One of the most important aspects of your computer is it's case: your case not only holds everything together it also protects the delicate hardware inside from electrical and physical interference. Your PC's case can be small or big, strictly functional or extravagant.
I'm writing this Instructable for anyone who wants to make their PC look better for only a few dollars and without spending an entire week doing so.
If you find this Instructable educational, amusing, or interesting please feel free to vote for it in the Epilog Contest.
*Note this isn't the best way to paint your case, it works, and works well but the paint isn't quite as durable as other methods*
-Epilog Laser Contest Stuff- (feel free to skip this part if you want)
What would I do with the laser cutter/engraver if I won?
Initially I imagine I would probably cut out many paper shapes and just experiment with settings (laser power, cutting speed, all that fun stuff). In all seriousness though I would love to win an Epilog Laser cutter/engraver. It would have been immensely helpful with this Instructable alone (cut out stickers and use them to add images to the case like using painters tape for panel borders). Additionally I think I could put the laser cutter to great use making mechanical components, electrical enclosures, and other cool projects (If you thought the raspberry pi ARM water cooler was cool, you wouldn't believe the full-board water block I want to make).
Step 1: Gather Materials & Setup Your Workspace
As with any project safety is important, and part of safety is having the appropriate materials and work-space.
*Disclaimer! This takes a fair bit of patients and skill, I am NOT responsible if you or your beloved PC's case end up looking like a tie dye shirt.*
Ugly case (image one)
Spray paint (make sure it is for the material(s) you case is made up of, sort of pictured in image two)
Blue painters tape or some other comparable substitute (duct tape is not comparable, image one)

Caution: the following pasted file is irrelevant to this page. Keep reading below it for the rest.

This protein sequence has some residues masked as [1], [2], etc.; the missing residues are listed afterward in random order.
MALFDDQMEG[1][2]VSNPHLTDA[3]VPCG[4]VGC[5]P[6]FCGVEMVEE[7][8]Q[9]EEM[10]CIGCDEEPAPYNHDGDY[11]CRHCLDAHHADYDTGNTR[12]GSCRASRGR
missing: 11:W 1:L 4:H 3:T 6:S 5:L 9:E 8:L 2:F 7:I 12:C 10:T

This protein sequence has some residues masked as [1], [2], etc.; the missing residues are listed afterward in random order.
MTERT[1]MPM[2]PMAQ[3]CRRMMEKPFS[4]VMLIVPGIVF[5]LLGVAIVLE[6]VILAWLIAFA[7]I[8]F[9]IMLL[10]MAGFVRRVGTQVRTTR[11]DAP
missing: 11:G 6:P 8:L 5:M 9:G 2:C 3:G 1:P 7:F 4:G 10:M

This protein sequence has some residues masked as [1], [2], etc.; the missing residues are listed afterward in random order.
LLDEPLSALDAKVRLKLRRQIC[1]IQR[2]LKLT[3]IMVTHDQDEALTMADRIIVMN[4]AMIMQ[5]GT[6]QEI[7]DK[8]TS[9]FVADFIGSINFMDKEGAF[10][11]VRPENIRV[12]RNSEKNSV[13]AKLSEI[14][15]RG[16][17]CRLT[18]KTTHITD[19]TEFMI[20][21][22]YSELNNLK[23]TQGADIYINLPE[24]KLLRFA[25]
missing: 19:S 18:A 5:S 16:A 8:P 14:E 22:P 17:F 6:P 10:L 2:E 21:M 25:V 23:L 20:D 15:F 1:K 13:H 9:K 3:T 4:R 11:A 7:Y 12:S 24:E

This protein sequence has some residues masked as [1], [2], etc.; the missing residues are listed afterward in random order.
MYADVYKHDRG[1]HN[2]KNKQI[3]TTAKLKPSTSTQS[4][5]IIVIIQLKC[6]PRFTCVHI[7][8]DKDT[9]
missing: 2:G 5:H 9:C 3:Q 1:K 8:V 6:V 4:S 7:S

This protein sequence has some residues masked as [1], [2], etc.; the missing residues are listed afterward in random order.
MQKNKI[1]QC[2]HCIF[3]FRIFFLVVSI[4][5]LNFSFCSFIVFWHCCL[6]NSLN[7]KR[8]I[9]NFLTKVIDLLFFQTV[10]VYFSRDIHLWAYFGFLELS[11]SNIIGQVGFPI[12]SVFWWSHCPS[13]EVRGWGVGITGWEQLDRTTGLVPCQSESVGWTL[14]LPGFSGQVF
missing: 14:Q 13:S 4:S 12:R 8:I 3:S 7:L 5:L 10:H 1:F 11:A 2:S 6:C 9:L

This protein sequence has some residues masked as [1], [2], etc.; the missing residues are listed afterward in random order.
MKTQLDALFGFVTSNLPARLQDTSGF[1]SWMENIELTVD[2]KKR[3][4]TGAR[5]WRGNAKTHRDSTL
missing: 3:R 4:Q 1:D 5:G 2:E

Make sure to work in a well ventilated area if indoors or go outdoors. So long as you take all the precautions that are on the can of spray paint you should be fine.
***Also make sure all of the case's parts are clean and dry before painting***
Step 2: Base Frame
*Make sure you've decided on a color scheme before beginning to paint*
The case I'm painting has a main frame that then had panels mounted to it on the top and sides. If your case is similar to the one I'm painting you don't have to paint it but make sure to use your best judgement, if you think it'll look better with the main frame painted then paint it, it's not much work and could pay off handsomely.
Make sure to hold the spray paint canister 6-12 inches away from what you're painting and that you keep moving. It's much better to have to do another couple passes over an area then have to deal with dripping paint.
Step 3: Side Panels Part 1
This particular case has two side panels (original color is picture one). I've decided to repaint the black border and then make the silver into a bright red. To start I will paint the border black on one panel (image 2), then repeat for the second border. After letting both dry (image 3) proceed onto the next step.
Step 4: Side Panels Part 2
After allowing the black paint (or whatever color your using) to dry completely apply painters tape to the border that you want to keep (image 1). This will protect it from the paint you are about to apply. Next apply more paint to the exposed surface of the panel. While painting make sure you hold the paint can far enough away to prevent drips from forming. Once you have applied the second paint color both panels will look similar to image 2. Once the second layer of paint has dried feel free to remove the tape (image 3) and bask in the beauty of what you have just created.
Step 5: Top Panel
Painting the top panel is very similar to the side panels so I will compress the process into one step.
1.) Paint the fan grill/any patterns you want to be a different color than the rest of the panel. (image 1)
2.) After the paint has dried apply painters tape to the parts that you want to keep a separate color
3.) Paint the rest of the panel (image 2)
4.) After the second color has dried completely remove the painters tape to reveal your pattern
Step 6: Other Miscellaneous Parts
Now that you've finished painting the main parts of your PC case simply paint any remaining parts.
1.) Paint front panel, I messed this up a bit, make sure you remove the front panel connector pcb before painting (image 1)
2.) Take the expansion slot drop in things and lay them out, paint them, if you'd like you can paint them different colors for a cool contrast effect (images 2 and 3)
3.) Paint the 5.25 inch bay(s) the case I'm using has only one but if yours has more then consider using different colors for different patterns and effects (image 4)
Step 7: Reassemble Your Case!
Now all you have to do is reassemble your case and bask in its glory! See image 1 for a rebuilt case and image two for a comparison!